It is a common misconception (largely among single people or newly married couples) that the ideal goal of marriage is to have a conflict- free marriage. Not only is this literally impossible, but it’s actually an incredibly unhealthy goal. The healthiest couples learn, generally over time, how to not avoid conflict but to manage conflict. Here are 3 things that healthy couples do to manage personal conflict.
1. They purposefully engage in conflict
Dictionary.com defines Conflict as: to come into collision or disagreement; be contradictory, at variance, or in opposition; clash. Conflict occurs any time two people (or groups) have a different viewpoint, differing needs, desires, priorities or agendas. Needless to say, this is going to happen often in any relationship.
Many couples try to “manage conflict” by simply trying to get their way or get the other person to fall in line with their needs, wishes, wants, desires or agenda. This is actually a far more unhealthy way of managing the differing needs and wants of two people in a relationship. Healthy couples figure out what they want, need or desire and then communicate that to their partner. From there, they can (generally) have a healthy, rational discussion about what the other person’s needs, wants or desires are and how they can work together to accommodate them both.
2. They always keep divorce on the table
While this may seem counterintuitive, the healthiest couples leave each other free to leave at any time. When people know that divorce is always an option, it actually forces them to face and deal with their issues, rather than trying to bury, hide, run from or avoid them. Many couples will seek out a divorce attorney somewhere in the course of their relationship but few couples get divorced the first time they consult one. After getting a full reality check of just what divorce entails, many couples realize it would actually be easier to fix what is wrong with their marriage than get a divorce and head to a marriage counselor’s office instead. This website has some good information to offer about the full realities of divorce.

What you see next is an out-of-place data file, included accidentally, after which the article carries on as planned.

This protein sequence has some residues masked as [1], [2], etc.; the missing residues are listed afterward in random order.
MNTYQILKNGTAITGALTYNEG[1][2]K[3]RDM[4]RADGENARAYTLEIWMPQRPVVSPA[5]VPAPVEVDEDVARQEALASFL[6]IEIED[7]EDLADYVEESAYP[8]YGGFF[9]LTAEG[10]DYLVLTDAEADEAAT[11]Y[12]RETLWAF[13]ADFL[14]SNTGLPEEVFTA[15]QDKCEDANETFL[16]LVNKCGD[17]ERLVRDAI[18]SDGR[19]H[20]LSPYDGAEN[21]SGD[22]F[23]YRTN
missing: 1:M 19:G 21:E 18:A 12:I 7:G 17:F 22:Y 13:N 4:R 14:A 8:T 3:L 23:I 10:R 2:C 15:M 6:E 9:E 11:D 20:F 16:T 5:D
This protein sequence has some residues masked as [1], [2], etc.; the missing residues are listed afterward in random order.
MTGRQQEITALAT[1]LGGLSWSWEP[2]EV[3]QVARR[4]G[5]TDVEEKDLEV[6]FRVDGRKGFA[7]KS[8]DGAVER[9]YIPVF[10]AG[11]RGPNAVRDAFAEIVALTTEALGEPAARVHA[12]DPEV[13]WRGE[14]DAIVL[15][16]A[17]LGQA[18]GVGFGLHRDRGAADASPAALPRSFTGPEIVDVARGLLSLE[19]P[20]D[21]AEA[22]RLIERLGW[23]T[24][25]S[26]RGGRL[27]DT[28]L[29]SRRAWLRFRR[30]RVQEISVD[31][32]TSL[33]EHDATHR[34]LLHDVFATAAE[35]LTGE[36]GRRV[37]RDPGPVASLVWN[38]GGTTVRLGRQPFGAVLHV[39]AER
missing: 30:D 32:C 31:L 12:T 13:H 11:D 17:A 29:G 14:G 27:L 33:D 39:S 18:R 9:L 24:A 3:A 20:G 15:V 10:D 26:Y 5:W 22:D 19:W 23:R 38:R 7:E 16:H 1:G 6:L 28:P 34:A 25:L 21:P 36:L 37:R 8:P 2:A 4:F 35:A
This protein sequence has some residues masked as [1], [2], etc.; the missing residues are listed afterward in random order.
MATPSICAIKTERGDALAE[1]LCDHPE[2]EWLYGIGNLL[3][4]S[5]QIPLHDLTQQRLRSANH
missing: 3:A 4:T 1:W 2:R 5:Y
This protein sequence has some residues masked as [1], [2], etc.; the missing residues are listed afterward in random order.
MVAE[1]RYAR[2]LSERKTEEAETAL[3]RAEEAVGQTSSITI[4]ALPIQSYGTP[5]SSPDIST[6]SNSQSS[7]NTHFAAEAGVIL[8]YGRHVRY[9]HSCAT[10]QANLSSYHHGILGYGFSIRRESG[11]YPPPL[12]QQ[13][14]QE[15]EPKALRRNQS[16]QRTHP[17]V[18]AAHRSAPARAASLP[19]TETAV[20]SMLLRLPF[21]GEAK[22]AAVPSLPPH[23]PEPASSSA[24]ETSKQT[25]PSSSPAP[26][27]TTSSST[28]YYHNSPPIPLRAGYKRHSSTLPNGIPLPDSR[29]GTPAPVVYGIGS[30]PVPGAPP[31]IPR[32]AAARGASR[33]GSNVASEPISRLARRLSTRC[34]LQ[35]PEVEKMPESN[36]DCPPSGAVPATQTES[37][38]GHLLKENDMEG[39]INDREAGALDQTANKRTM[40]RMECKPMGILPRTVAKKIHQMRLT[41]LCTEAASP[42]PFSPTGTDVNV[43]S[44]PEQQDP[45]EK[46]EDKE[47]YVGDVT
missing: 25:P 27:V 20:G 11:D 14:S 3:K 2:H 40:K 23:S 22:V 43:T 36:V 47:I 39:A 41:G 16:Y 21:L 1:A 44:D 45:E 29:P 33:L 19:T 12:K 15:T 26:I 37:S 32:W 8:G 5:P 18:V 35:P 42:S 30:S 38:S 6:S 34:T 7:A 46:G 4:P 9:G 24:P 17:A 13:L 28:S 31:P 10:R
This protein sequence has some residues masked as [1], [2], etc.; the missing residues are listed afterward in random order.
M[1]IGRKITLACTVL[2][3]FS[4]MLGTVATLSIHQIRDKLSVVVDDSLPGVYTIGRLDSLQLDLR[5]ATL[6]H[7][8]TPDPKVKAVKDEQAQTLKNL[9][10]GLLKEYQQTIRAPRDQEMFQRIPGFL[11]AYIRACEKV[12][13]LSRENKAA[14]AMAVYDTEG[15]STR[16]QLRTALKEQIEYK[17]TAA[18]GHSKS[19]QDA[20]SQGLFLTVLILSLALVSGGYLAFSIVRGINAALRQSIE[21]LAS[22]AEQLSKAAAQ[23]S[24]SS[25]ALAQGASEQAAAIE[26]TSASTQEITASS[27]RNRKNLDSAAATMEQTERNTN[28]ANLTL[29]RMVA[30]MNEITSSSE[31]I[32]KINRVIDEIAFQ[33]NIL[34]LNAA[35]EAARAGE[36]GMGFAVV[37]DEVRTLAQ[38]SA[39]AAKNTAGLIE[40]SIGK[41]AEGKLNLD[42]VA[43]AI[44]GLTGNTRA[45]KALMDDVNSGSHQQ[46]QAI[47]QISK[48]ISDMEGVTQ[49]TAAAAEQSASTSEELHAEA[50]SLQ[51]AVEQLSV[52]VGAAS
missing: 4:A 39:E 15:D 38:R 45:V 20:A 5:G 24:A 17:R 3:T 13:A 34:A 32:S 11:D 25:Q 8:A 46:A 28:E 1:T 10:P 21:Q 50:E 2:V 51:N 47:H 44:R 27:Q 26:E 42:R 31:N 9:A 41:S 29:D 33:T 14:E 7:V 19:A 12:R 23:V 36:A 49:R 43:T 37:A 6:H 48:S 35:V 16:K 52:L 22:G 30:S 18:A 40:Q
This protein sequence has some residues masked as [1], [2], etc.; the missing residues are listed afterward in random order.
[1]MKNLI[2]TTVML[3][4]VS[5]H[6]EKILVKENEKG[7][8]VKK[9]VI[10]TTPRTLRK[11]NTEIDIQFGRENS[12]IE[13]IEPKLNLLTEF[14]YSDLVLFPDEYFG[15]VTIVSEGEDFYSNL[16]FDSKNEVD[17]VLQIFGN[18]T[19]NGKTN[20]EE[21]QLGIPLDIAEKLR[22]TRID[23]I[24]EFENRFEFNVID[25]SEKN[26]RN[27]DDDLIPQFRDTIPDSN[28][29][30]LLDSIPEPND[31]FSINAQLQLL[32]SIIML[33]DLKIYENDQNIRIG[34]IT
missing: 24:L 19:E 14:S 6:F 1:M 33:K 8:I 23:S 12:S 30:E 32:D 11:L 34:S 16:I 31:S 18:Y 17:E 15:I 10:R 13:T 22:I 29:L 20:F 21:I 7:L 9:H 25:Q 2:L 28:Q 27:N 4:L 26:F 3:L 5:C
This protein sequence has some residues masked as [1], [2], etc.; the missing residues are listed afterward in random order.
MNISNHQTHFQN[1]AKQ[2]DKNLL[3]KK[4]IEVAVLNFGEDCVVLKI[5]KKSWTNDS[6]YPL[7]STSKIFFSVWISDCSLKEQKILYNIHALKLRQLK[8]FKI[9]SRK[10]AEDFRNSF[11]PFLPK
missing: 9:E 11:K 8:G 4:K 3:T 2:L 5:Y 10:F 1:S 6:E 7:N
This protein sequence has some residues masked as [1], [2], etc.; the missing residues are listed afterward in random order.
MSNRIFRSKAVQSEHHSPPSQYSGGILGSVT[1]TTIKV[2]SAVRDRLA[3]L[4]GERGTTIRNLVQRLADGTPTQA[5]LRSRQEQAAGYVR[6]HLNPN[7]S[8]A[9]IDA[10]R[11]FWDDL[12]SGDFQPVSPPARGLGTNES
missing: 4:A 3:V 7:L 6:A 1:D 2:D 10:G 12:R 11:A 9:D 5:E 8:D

3. They never stop dating
When couples first start dating, they enjoy spending time together and there never seems to be a lack of things to talk about. After all, prior to that moment, they had spent 15, 20, 30 or 40 years apart, so there was a lot to fill each other in on. As a result, they generally spend hours at a time just talking.
Even if they didn’t know it, all this talking about themselves and each other and all their hopes and goals and plans for the future did something magical: it made them crazy hot for each other! Telling each other all their deep, dark intimate secrets and all the stuff they never told another living soul before was developing a little thing called intimacy. And here’s a little secret: intimacy outside of the bedroom has an amazing effect on intimacy inside of it.
But then they got married, and kids came along and they bought a house – and pretty soon they rarely had time to talk. When they did, it was generally about the kids or the house or the neighbors – not themselves. And they wonder where the “magic” went.
Healthy couples carve out space to talk about themselves – their hopes, their dreams, their goals and the new things life is teaching them. All that talking does the same thing in marriage that it did when dating – it creates intimacy. While intimacy doesn’t resolve conflict entirely, it’s the spoonful of sugar that makes the medicine go down way easier!